Promise Me, Dad Summary & Study Guide

Joe Biden
This Study Guide consists of approximately 46 pages of chapter summaries, quotes, character analysis, themes, and more - everything you need to sharpen your knowledge of Promise Me, Dad.
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Promise Me, Dad Summary & Study Guide Description

Promise Me, Dad Summary & Study Guide includes comprehensive information and analysis to help you understand the book. This study guide contains the following sections:

This detailed literature summary also contains Topics for Discussion on Promise Me, Dad by Joe Biden.

The following version of this book was used to create this study guide: Biden, Joe. Promise me, Dad. Flatiron Books. 2017. First Edition. The book is subtitled “A Year of Hope, Hardship, and Purpose,” and is written in first person narration that entwines the author’s experiences dealing with a trio of particular political issues with a pair of particular personal issues.

The narrative begins with the author describing a significant family holiday – American Thanksgiving, in the year 2014. He writes of how the tradition of the annual family trip to Nantucket (in the state of Massachusetts, in what is referred to as the New England States) began, how it had continued for decades with its family rituals and routines, and how the trip in 2014 was different. This, he writes, was because his eldest son Beau was struggling with a particularly dangerous form of cancer, one that was making him increasingly debilitated.

As the narrative continues, describing the history of Beau’s experience with cancer and his interactions with his family and physicians as the disease progressed, the author makes frequent and detailed references to political responsibilities he (the author) was dealing with at the same time. Those responsibilities, he writes, had been given by then-President Barack Obama who, the author adds, had indicated early in their professional and political relationship that he felt he could, and needed to, trust the author’s experience and skills. As part of that trust, the author says, Obama gave him more responsibility than many vice presidents in history had been given.

Throughout the book, the author focuses on three particular areas, or situations, that he had been given the job of handling. The first was in Ukraine, which was fighting a military and political takeover by Russian President Vladimir Putin. The second was in Iraq, where its leader, Haider al-Abadi, was struggling to win an internal war against the Islamic rebel coalition known as ISIL. Finally, there were negotiations for political, economic, and cultural reform in three countries in Northern South America. The authorrelates insights gained in relation to all these areas of global activity to insights gained in relation to areas of personal activity – specifically, in the battle waged by the Biden family against Beau’s cancer.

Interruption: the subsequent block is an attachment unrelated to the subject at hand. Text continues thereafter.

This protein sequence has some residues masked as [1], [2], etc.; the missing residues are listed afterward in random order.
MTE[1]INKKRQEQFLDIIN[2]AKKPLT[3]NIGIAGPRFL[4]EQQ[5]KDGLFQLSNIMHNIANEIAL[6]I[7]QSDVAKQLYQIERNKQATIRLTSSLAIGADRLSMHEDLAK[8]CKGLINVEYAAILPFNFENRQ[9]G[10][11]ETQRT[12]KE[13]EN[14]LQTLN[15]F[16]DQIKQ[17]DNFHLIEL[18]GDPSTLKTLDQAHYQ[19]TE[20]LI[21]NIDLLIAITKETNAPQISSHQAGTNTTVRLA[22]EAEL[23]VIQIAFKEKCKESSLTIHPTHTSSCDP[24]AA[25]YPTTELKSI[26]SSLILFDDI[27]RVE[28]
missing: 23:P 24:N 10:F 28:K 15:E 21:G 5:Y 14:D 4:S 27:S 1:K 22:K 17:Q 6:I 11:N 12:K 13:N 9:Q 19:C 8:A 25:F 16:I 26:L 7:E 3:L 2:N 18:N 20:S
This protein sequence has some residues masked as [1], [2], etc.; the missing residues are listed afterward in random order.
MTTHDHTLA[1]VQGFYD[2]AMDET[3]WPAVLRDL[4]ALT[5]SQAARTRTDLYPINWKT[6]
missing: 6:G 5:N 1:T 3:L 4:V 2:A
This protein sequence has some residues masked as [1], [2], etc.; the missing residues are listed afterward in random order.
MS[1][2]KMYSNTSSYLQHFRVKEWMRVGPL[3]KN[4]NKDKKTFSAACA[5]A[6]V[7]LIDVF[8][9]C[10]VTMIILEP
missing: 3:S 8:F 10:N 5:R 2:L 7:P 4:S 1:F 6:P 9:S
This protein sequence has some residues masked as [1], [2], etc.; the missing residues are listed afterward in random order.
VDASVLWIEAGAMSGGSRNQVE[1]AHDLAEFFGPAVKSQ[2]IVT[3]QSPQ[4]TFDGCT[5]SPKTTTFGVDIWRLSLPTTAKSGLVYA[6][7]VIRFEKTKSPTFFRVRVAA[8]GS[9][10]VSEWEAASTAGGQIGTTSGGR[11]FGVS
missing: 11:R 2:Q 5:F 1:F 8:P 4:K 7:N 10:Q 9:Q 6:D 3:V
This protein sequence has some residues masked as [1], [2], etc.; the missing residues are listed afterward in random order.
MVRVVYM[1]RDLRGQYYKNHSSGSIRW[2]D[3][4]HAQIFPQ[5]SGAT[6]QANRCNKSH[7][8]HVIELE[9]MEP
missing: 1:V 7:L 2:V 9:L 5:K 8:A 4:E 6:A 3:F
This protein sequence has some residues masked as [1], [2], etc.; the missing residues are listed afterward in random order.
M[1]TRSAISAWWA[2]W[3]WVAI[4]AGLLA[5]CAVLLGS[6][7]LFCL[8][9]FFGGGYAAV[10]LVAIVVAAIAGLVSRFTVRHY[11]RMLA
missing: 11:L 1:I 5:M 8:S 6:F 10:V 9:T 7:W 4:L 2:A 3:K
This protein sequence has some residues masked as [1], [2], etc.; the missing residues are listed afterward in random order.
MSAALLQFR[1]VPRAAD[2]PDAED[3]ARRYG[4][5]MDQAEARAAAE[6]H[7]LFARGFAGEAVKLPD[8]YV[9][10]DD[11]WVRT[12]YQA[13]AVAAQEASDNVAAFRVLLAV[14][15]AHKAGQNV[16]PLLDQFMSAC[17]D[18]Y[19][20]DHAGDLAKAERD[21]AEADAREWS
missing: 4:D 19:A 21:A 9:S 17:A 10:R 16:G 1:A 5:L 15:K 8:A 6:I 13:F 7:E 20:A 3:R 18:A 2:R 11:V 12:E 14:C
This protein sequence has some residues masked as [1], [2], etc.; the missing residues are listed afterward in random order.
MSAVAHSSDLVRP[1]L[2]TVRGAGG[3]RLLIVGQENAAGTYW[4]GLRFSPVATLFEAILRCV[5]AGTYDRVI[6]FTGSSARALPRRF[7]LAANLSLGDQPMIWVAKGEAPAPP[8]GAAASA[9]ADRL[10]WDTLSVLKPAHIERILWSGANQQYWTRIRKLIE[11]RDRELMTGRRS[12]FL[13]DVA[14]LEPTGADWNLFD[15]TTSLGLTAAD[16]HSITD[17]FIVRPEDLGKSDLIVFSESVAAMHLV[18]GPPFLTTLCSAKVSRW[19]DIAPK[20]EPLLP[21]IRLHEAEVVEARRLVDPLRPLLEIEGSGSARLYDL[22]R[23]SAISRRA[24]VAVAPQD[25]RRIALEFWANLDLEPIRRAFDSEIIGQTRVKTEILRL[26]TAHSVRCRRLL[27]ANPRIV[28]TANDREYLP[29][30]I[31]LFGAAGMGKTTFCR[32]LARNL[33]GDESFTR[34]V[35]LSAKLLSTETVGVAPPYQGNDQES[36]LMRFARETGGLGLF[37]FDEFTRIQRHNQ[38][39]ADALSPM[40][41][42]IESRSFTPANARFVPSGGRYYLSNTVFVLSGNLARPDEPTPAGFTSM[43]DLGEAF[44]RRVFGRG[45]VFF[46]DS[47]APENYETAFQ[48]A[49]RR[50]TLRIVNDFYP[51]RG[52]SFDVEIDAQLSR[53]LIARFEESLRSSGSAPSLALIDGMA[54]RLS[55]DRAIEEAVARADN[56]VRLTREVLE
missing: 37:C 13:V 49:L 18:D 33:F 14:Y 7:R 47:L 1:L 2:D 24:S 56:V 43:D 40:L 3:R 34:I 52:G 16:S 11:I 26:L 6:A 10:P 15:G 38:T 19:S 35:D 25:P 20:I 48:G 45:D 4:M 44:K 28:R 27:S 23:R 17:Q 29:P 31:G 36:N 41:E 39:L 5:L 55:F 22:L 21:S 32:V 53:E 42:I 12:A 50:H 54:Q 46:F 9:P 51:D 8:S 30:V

There are also several descriptions of how other, more domestically situated experiences related to the author’s situation with his family and his son. Among the most significant of these are the author’s experiences speaking at memorials for people killed by gun violence – in one case the murder of two on-duty police officers; in another case, the mass shooting of black churchgoers by a white supremacist. In writing about both these situations, as well as about others, the author describes finding himself able to draw upon not only his family’s struggles with Beau’s illness, but also his own history of personal tragedy – specifically, the deaths of his first wife and his daughter in a car accident – as a means of connecting to those who were suffering tragedies of their own.

As the year passed, the author writes, and as both his international and personal commitments intensified, another layer of professional and personal stress and responsibility emerged: the question of whether he was going to run for the Presidency. As time passed, and as those other stresses and responsibilities built, the author found himself drawn in both directions – towards the Presidency (and the opportunity to do more good in the world, and with his life), and away from the Presidency (towards the opportunity to spend more time with his family). Ultimately, after Beau’s battle with cancer ended with his death, the author decided to not run: it was, he writes, not his time.

The book concludes with references to how the author began to rebuild his life after his son’s death, and found ways to live up to the values and priorities he discovered and trusted both as a younger man and as an older man – that is, before, during, and after his year of intertwined professional and personal challenges.

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